1.51pm: Still waiting at the Seme border. I see a lady ‘driving’ (ah, this okada dictionary I need to get my head around it o) a motorbike. Nice one. Soon, we cross intoBeninproper. In Seme, I see two Peugeot 404s within a minute. Long time since I saw those legends of yesteryears. My uncle PK had one when I was growing up, and we really admired him. And the car. Peugeot 404.

We made a brief stop at Seme; some passengers buy oranges. I saw the signboard of a restaurant that caught me attention: Restaurant Chez Maman Gogologo. I liked the name: Gogologo, could do as a nickname of a hard guy in secondary school.


2.40pm: We leave Seme and drive towardsCotonou.

2.55pm: We are inCotonou, and moving on. Two ladies sitting on Row 2 just ahead of me are in conversation with Oga Com. One moment, it seems to me that they know each other. Another moment, I feel like they are getting to know him. Oga Com fascinates them, as he seems to know about every- and anything under the sun, apart from his opinion of movies. The ladies refer to him as ‘Pastor’ as well. The travel executive replies in the affirmative when Oga Com enquired whether it was true a passenger died recently on a trip toAccra. Oga Com concludes that the cause of death was drugs which burst in the boy’s stomach after he had swallowed them. He said the boy was using Ghanaian passport, though not a Ghanaian. Oga Com links it to the illicit drug trade intoEurope. Hmm, Oga! We make a brief stop at the ABC office here.

I see a lot of okadas here inBeninas well. Seems they share that means of transport withNigeria.

As I drifted into zzz-land, the thought on my mind was this: why can’t we have an express rail service betweenLagosandAccra? Yes, I like to dream…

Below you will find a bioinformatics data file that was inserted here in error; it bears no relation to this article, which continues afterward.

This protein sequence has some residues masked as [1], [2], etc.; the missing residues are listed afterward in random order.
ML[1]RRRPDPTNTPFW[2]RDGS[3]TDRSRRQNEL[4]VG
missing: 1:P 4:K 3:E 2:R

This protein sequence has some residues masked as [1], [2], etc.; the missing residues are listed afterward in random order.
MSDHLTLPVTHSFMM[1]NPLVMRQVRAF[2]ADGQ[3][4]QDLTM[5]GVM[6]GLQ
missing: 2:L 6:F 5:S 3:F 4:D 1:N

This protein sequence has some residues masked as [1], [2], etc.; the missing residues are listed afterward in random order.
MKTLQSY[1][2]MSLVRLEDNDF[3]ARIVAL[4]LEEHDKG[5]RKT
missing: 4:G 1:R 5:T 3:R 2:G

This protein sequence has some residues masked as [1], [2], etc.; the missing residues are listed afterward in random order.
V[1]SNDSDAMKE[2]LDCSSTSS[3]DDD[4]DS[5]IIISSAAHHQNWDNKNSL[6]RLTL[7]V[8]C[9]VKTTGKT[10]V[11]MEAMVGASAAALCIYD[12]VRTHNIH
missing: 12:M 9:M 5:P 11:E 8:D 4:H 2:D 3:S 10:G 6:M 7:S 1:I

We got to Hilla Condji and crossed over by 6.17pm. Here, all the passengers alighted and we crossed the border posts on foot. There were lots of hawkers here. I changed some naira and dollars into cedis, so I could have some money for taxi when I arrived in Tema.

7.39pm: Just crossing at Aflao…home sweet home! About to go through immigration procedures on theGhanaside of the Aflao border.

Our last stop before Tema was at the checkpoint in Dabala. Here, we got down for a brief check, and I got some mutton suya, hot, spicy, in leaves. Suya hadn’t tasted that nice for a long time! Efie ni fie!

11.06pm: In taxi on my way home, from Tema.

I got home around 11.30pm (Nigerian time which is GMT+1. The local time inGhanawas 10.30pm). Nana Kwame was asleep, but the others were awake and they were so happy!


29 thoughts on “Eko Encounters: A Wasa Man in Amalaman – Lagos to Accra by Road (Updated)

Add yours

  1. Nana, no flattery here, but you have a way of hooking your readers. It’s so natural, not affected, and so vivid. The present tense technique every now and then makes it a fresh ongoing experience. You write so so well!

    1. And you know, I agonised about keeping it in the past tense or to insert the present tense, continous narrative. Thanks for commenting on it, coming from you, it puts me at ease. As I tell you, sometimes for us the untrained writers, not knowing the rules makes us fluid!

  2. Nana, i enjoyed reading as always. so what was Nana Kwame’s reaction when he saw u the following morning…? Can imagine his excitement…:). loking forward to more stories.

  3. Its very late here but I have enjoyed reading this travel series.if I may ask why did u take a flight?anyway u described the journey exactly how I wld have written it!especially the piece on Oga commentator,I can’t stand those pple any time day(yes my tolerance level is low)and they are the dumbest,seriously!
    Well moving on….it been fun!

    1. Thanks for reading, Abena. I guess the question you wanted to ask what why didn’t I take a flight. I have been flying for all these years and basically wanted another experience, and from a writer’s perspective, material to write too 😉 I have since then gone to Ghana by air. I intend to repeat my trips by road, though, and later, attempt driving myself.